him,” Fielding told CBC hosts Steven Sabados and Chris Hyndman.
“We were both really upset but at the same time he’s really funny
and gorgeous and we were laughing as well, because of course no one has
died. It’s not a real person. I think it’s a tribute to him, to
Colin, that he created this character the people cared about so much.”
Why Darcy had to die
admits to being caught off-guard by the popularity Bridget Jones found,
first in a 1995 column in the Independent newspaper and later in book
“When it first got successful, I had no idea. It was just a little
column in the newspaper.”
Then Fielding met a woman when she was touring in Japan. The woman,
Fielding said, was “really successful … in perfect shape, really
good-looking. And she said she identified with feeling fat and not good
Fielding has her own perspective on the essence of Bridget’s appeal:
“I think it’s about the gap between how we all feel we’re expected
to be, and how we actually are inside.”
what makes characters like Darcy or Sherlock Holmes or Dumbledore, of Harry
Potter fame, somehow elicit that extra bit of public emotion
when they are killed off?
Barker, an associate professor of theatre at Dalhousie University in
Halifax, suggests there are two big reasons: “the zeitgeist, and
communities growing up around characters,” something she sees
magnified by the way such connections can now spread online.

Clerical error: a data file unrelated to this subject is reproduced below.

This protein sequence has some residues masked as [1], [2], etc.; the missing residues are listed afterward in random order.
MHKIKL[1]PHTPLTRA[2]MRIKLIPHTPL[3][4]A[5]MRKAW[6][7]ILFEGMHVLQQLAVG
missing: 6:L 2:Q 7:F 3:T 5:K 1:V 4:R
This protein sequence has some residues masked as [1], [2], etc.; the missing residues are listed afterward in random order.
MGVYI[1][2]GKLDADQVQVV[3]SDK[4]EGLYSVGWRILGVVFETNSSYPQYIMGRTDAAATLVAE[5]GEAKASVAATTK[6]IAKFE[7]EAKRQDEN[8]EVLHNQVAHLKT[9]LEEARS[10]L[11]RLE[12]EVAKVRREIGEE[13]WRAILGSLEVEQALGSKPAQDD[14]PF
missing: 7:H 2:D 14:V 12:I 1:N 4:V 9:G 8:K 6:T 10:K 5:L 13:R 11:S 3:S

As for the zeitgeist, the spirit of the times, “these characters who
are connected to real, big questions of a particular time and place
often become especially intense vessels for a lot of people’s
questions or lot of people’s ideas, a lot of people’s emotions at
Barker was a student in England when the first two Bridget Jones books
came out, and she saw firsthand how the character resonated with the
go-go world of the 1990s U.K.
was so interesting that she was someone as a character who I think a lot
of people, but especially lots of women, had a really deep
identification with,” says Barker.
“She’s expressing the experiences of a generation of working women
who are getting to a certain point in their lives and wondering, ‘Am I
going to find a partner, am I going to have kids, what’s going to
happen, how do I fit into this world today?’”
As for Mark Darcy’s role in all that, it resonated with the first Mr.